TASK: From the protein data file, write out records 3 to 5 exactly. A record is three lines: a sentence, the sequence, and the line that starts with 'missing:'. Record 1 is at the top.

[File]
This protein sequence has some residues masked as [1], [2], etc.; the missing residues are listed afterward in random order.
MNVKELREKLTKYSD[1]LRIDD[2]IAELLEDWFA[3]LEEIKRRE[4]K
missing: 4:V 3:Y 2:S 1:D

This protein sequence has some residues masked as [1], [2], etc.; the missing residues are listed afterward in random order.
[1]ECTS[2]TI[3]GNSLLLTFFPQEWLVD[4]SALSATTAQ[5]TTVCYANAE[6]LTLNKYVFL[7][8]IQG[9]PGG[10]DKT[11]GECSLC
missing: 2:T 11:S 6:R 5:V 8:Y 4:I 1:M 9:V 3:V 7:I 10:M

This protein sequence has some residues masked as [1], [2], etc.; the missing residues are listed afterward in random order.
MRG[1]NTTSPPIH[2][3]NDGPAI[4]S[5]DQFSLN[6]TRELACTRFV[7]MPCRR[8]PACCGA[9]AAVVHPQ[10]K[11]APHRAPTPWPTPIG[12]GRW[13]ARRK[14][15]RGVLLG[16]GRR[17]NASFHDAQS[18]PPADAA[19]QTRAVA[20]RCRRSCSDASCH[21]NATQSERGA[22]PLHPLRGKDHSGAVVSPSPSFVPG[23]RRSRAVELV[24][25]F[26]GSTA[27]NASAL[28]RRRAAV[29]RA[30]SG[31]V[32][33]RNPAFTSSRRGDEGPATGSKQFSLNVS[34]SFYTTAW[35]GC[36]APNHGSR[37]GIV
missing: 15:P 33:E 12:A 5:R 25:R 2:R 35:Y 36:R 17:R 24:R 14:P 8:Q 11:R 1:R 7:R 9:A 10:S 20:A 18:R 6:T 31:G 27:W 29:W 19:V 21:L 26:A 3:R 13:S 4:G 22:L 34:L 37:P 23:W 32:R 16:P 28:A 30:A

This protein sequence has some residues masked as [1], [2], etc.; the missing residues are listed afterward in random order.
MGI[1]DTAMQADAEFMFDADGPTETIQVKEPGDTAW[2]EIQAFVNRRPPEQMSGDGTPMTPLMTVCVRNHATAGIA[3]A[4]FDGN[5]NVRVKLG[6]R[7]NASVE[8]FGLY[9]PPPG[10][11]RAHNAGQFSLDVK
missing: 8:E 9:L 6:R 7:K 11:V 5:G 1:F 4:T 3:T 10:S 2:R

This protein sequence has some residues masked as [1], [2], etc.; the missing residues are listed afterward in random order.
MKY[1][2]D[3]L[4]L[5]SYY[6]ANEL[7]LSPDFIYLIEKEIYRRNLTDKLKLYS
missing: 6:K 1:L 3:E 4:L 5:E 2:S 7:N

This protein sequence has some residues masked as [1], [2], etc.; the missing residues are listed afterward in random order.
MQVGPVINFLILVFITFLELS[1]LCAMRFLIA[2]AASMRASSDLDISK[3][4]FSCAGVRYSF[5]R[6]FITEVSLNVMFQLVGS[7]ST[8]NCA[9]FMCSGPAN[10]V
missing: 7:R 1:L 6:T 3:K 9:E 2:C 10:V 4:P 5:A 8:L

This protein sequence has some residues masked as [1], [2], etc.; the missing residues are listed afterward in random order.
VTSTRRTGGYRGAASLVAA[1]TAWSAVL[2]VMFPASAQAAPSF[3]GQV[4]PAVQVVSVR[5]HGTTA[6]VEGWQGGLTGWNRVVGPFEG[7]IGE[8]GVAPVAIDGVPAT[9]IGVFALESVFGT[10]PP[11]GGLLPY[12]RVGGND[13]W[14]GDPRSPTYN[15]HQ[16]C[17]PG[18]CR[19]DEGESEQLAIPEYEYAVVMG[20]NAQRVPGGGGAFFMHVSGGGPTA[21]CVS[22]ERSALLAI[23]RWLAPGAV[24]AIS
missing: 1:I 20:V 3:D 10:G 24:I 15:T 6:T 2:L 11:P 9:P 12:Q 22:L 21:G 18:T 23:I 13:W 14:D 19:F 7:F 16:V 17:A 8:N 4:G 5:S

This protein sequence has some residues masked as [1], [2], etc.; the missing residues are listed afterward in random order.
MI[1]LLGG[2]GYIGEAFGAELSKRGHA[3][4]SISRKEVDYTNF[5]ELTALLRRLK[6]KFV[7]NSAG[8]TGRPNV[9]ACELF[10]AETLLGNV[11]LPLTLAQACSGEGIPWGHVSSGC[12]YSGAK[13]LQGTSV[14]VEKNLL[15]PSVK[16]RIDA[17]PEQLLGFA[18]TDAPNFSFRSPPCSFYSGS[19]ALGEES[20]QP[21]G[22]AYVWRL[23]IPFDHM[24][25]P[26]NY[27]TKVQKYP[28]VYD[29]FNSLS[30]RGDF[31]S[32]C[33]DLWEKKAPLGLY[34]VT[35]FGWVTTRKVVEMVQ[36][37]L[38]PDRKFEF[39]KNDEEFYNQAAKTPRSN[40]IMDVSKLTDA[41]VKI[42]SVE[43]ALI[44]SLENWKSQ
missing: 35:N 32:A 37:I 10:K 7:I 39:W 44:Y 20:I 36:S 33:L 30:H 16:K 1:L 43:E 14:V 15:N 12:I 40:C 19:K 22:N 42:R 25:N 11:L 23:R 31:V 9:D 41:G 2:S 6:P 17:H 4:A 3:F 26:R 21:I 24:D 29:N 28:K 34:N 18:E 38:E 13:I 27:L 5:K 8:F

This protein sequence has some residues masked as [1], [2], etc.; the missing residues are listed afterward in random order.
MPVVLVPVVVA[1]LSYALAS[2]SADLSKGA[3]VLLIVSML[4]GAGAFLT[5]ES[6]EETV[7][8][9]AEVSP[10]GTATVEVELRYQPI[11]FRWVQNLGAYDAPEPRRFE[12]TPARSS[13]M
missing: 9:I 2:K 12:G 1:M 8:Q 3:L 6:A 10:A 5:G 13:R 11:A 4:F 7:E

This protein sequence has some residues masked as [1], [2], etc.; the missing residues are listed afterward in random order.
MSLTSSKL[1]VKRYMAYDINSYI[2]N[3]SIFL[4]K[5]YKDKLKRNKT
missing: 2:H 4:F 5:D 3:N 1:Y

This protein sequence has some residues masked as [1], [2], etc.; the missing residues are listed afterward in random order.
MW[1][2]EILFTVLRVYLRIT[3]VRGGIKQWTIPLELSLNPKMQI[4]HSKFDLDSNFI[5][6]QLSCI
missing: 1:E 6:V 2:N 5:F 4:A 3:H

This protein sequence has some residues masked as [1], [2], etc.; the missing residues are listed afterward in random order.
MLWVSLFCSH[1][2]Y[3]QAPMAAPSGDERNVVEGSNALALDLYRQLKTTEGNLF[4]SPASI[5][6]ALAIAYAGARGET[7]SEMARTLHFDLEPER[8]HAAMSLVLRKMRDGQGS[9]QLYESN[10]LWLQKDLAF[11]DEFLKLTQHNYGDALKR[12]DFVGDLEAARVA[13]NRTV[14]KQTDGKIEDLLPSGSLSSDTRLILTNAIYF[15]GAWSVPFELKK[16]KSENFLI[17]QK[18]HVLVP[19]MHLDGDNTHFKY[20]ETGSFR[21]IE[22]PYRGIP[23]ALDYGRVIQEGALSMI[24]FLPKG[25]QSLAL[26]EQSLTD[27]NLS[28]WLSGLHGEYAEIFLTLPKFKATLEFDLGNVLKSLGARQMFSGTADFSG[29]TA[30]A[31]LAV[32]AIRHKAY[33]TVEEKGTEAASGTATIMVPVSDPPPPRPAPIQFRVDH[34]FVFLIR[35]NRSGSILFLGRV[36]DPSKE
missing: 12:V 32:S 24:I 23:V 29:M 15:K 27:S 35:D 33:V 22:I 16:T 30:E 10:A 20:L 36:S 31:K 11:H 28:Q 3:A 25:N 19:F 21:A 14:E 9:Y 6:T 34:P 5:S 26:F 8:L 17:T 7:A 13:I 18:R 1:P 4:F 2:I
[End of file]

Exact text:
This protein sequence has some residues masked as [1], [2], etc.; the missing residues are listed afterward in random order.
MRG[1]NTTSPPIH[2][3]NDGPAI[4]S[5]DQFSLN[6]TRELACTRFV[7]MPCRR[8]PACCGA[9]AAVVHPQ[10]K[11]APHRAPTPWPTPIG[12]GRW[13]ARRK[14][15]RGVLLG[16]GRR[17]NASFHDAQS[18]PPADAA[19]QTRAVA[20]RCRRSCSDASCH[21]NATQSERGA[22]PLHPLRGKDHSGAVVSPSPSFVPG[23]RRSRAVELV[24][25]F[26]GSTA[27]NASAL[28]RRRAAV[29]RA[30]SG[31]V[32][33]RNPAFTSSRRGDEGPATGSKQFSLNVS[34]SFYTTAW[35]GC[36]APNHGSR[37]GIV
missing: 15:P 33:E 12:A 5:R 25:R 2:R 35:Y 36:R 17:R 24:R 14:P 8:Q 11:R 1:R 7:R 9:A 10:S 20:A 18:R 6:T 31:G 27:W 29:W 19:V 21:L 26:A 3:R 13:S 4:G 22:L 34:L 37:P 23:W 32:R 16:P 28:A 30:A

This protein sequence has some residues masked as [1], [2], etc.; the missing residues are listed afterward in random order.
MGI[1]DTAMQADAEFMFDADGPTETIQVKEPGDTAW[2]EIQAFVNRRPPEQMSGDGTPMTPLMTVCVRNHATAGIA[3]A[4]FDGN[5]NVRVKLG[6]R[7]NASVE[8]FGLY[9]PPPG[10][11]RAHNAGQFSLDVK
missing: 8:E 9:L 6:R 7:K 11:V 5:G 1:F 4:T 3:T 10:S 2:R

This protein sequence has some residues masked as [1], [2], etc.; the missing residues are listed afterward in random order.
MKY[1][2]D[3]L[4]L[5]SYY[6]ANEL[7]LSPDFIYLIEKEIYRRNLTDKLKLYS
missing: 6:K 1:L 3:E 4:L 5:E 2:S 7:N